Every year, around 14th June, Baltic communities all over the world commemorate mass deportations from their homelands by occupying forces of the Soviet Union to the Soviet gulag, during and after WWII. In Sydney, Australians of Estonian, Latvian and Lithuanian descent, from many areas near and far, gather at the Latvian centre in Strathfield to commemorate the genocide which befell their people. They invite Members of Parliament, civic and community leaders, and friends, to join them on this, the Baltic communities’ day of mourning and remembrance.

This year is the 78th anniversary of the first forced mass deportations of Baltic people by Soviet forces. During the years of Soviet Communist occupation of the Baltic States of Estonia, Latvia and Lithuania (1940-1991), some 200,000 people, including the elderly and children, were deported to remote Arctic regions of the Soviet Union. The deportations were without trial and without appeal. This Baltic genocide resulted from the infamous Molotov-Ribbentrop (Soviet-Nazi) Pact of 1939.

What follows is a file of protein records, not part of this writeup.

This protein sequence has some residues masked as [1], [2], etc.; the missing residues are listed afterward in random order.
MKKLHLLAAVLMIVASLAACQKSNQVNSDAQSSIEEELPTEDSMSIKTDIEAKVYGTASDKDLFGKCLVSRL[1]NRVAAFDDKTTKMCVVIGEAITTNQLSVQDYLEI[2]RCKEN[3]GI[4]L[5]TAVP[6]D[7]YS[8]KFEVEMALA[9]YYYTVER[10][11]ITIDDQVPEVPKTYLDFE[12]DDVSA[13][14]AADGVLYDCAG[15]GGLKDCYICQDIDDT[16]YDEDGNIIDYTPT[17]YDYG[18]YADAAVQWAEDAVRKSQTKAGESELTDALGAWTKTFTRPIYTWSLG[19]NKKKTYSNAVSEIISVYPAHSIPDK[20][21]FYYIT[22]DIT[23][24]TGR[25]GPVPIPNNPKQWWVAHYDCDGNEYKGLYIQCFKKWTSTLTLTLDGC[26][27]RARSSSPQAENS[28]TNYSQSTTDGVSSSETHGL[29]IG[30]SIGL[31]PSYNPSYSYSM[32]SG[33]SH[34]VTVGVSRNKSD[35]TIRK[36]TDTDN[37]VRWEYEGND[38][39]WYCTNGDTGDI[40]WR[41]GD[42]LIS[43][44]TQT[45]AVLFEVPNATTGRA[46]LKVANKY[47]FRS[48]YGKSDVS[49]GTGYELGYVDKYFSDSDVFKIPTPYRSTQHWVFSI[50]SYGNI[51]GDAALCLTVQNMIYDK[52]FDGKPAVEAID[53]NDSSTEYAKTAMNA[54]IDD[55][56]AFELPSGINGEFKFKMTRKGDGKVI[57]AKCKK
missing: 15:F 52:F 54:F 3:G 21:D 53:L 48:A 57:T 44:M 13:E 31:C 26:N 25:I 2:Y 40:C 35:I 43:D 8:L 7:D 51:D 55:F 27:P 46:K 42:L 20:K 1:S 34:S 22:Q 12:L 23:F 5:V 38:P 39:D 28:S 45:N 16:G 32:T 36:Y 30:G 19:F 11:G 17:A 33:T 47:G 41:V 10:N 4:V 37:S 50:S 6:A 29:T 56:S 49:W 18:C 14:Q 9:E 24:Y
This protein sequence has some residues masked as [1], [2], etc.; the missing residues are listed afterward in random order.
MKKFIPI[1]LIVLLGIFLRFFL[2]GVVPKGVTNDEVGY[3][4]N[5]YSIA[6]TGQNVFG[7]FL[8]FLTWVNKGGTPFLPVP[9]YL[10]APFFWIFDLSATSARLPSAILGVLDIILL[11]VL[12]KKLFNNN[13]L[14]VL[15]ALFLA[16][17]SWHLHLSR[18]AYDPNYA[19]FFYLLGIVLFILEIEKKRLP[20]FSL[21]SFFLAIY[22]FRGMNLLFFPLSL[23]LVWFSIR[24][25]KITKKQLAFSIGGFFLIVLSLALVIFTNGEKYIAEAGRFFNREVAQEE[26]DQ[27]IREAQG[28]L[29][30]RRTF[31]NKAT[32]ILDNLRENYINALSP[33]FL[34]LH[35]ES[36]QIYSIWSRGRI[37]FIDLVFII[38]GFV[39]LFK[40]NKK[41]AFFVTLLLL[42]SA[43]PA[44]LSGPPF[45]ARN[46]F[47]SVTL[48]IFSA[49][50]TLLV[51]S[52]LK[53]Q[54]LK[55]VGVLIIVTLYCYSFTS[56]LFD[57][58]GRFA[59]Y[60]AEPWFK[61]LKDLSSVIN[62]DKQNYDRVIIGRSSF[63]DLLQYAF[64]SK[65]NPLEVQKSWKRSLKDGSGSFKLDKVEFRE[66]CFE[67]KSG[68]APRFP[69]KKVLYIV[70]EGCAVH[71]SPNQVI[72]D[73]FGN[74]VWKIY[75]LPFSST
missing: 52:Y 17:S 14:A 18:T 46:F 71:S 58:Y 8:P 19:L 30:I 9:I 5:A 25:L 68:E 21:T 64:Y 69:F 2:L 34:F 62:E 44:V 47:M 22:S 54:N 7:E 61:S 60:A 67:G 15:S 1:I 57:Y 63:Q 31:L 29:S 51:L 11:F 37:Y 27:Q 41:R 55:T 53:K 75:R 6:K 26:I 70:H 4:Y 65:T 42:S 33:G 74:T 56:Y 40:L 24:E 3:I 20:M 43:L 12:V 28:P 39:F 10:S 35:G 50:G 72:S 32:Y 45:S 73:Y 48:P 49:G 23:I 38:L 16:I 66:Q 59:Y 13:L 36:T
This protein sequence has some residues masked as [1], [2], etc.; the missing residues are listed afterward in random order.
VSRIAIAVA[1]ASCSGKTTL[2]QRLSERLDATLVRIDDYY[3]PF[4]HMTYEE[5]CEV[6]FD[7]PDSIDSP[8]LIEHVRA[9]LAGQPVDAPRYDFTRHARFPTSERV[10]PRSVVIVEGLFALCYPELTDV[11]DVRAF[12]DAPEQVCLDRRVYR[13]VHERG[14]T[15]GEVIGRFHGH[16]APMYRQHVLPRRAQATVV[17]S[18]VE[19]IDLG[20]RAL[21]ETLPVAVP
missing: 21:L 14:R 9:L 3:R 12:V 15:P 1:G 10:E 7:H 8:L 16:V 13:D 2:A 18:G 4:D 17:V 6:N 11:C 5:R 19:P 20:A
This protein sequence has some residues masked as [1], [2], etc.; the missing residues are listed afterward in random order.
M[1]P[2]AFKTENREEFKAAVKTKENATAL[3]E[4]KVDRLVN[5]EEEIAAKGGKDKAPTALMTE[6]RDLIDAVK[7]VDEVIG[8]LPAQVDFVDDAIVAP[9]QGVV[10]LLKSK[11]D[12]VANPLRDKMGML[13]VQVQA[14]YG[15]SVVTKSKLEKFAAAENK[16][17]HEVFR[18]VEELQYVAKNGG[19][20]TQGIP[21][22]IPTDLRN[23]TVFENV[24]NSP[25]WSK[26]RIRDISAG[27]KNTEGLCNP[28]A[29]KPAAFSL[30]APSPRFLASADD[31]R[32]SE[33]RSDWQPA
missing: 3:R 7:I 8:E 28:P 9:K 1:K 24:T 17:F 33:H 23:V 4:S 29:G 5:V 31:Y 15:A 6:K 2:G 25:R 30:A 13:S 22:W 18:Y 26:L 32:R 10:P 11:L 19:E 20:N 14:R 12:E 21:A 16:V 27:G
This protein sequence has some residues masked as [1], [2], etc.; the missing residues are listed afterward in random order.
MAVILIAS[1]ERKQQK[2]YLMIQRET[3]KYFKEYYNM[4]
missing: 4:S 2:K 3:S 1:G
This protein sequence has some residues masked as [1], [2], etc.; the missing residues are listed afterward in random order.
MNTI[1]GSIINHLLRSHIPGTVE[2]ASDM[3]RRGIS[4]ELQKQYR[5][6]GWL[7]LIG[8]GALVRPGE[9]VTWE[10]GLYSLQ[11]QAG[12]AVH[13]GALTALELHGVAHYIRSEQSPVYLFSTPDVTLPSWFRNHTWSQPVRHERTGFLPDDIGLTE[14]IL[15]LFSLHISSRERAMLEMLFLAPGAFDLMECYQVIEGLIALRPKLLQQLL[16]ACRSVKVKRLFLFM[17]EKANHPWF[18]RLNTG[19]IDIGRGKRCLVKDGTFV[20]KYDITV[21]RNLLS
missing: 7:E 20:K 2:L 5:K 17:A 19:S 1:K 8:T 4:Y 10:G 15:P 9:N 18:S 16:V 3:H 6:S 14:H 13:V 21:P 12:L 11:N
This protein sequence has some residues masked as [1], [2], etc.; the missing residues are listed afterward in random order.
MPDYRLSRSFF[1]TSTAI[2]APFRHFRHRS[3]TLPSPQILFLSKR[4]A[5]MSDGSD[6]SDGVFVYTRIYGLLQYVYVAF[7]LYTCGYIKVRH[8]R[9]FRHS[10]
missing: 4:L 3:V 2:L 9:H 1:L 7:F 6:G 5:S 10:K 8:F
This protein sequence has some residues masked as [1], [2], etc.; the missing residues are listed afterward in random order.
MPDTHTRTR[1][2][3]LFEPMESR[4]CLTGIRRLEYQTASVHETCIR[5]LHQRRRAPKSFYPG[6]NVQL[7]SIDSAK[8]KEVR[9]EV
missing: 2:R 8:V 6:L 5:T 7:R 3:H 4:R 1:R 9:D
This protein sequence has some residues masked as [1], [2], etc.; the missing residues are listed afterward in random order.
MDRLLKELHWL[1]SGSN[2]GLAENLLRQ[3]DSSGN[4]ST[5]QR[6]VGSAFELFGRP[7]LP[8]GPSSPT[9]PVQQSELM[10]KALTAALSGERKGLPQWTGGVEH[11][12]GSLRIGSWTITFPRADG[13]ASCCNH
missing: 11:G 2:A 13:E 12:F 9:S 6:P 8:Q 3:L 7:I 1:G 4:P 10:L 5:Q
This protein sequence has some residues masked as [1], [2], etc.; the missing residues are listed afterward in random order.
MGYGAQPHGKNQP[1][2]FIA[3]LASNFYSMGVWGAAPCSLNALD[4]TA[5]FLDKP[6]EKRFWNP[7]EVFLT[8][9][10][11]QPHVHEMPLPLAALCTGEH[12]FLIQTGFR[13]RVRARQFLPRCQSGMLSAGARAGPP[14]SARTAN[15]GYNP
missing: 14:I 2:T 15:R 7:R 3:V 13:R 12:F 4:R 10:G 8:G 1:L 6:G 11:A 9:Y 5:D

Regaining their independence in August 1991, the Baltic countries are now members of the UN, the NATO alliance and the European Union. 2019 marks over 100 years since the declarations of independence from Russia by the three Baltic States in 1918.

As well as commemorating the deportations, the occasion serves to remind us all that evil regimes still exist. Indeed, Russia’s annexation of Crimea in 2014 poses grave concerns that Russia may seek to re-occupy the Baltic States on the pretext of “protecting” the Russian-speaking populations in the respective regions.